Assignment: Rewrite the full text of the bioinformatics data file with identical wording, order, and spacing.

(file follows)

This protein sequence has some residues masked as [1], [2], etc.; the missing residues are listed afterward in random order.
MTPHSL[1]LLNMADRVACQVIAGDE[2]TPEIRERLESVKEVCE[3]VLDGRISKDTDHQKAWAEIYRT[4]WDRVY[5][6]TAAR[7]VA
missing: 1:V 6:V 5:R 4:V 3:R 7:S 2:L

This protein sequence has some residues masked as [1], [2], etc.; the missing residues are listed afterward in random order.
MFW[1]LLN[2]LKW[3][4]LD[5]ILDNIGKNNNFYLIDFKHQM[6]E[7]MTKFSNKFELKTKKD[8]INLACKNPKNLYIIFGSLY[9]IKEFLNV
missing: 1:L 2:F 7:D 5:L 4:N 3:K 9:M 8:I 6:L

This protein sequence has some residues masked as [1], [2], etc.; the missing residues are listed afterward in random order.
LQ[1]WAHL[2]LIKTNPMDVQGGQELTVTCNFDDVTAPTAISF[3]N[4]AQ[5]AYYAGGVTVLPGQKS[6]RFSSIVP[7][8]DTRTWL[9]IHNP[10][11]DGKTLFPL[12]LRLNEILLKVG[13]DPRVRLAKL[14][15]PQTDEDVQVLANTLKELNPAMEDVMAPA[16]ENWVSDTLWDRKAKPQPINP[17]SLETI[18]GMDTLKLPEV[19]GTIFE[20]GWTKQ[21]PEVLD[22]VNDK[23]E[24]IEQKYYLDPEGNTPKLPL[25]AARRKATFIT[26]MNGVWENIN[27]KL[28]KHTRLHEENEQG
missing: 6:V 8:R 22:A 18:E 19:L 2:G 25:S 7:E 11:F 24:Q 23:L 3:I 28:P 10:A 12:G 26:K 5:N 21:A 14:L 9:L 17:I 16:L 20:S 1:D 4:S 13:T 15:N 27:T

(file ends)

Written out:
This protein sequence has some residues masked as [1], [2], etc.; the missing residues are listed afterward in random order.
MTPHSL[1]LLNMADRVACQVIAGDE[2]TPEIRERLESVKEVCE[3]VLDGRISKDTDHQKAWAEIYRT[4]WDRVY[5][6]TAAR[7]VA
missing: 1:V 6:V 5:R 4:V 3:R 7:S 2:L

This protein sequence has some residues masked as [1], [2], etc.; the missing residues are listed afterward in random order.
MFW[1]LLN[2]LKW[3][4]LD[5]ILDNIGKNNNFYLIDFKHQM[6]E[7]MTKFSNKFELKTKKD[8]INLACKNPKNLYIIFGSLY[9]IKEFLNV
missing: 1:L 2:F 7:D 5:L 4:N 3:K 9:M 8:I 6:L

This protein sequence has some residues masked as [1], [2], etc.; the missing residues are listed afterward in random order.
LQ[1]WAHL[2]LIKTNPMDVQGGQELTVTCNFDDVTAPTAISF[3]N[4]AQ[5]AYYAGGVTVLPGQKS[6]RFSSIVP[7][8]DTRTWL[9]IHNP[10][11]DGKTLFPL[12]LRLNEILLKVG[13]DPRVRLAKL[14][15]PQTDEDVQVLANTLKELNPAMEDVMAPA[16]ENWVSDTLWDRKAKPQPINP[17]SLETI[18]GMDTLKLPEV[19]GTIFE[20]GWTKQ[21]PEVLD[22]VNDK[23]E[24]IEQKYYLDPEGNTPKLPL[25]AARRKATFIT[26]MNGVWENIN[27]KL[28]KHTRLHEENEQG
missing: 6:V 8:R 22:A 18:E 19:L 2:G 25:S 7:E 11:F 24:Q 23:L 3:I 28:P 10:A 12:G 26:K 5:N 21:A 14:L 9:L 17:I 16:L 20:S 1:D 4:S 13:T 15:N 27:T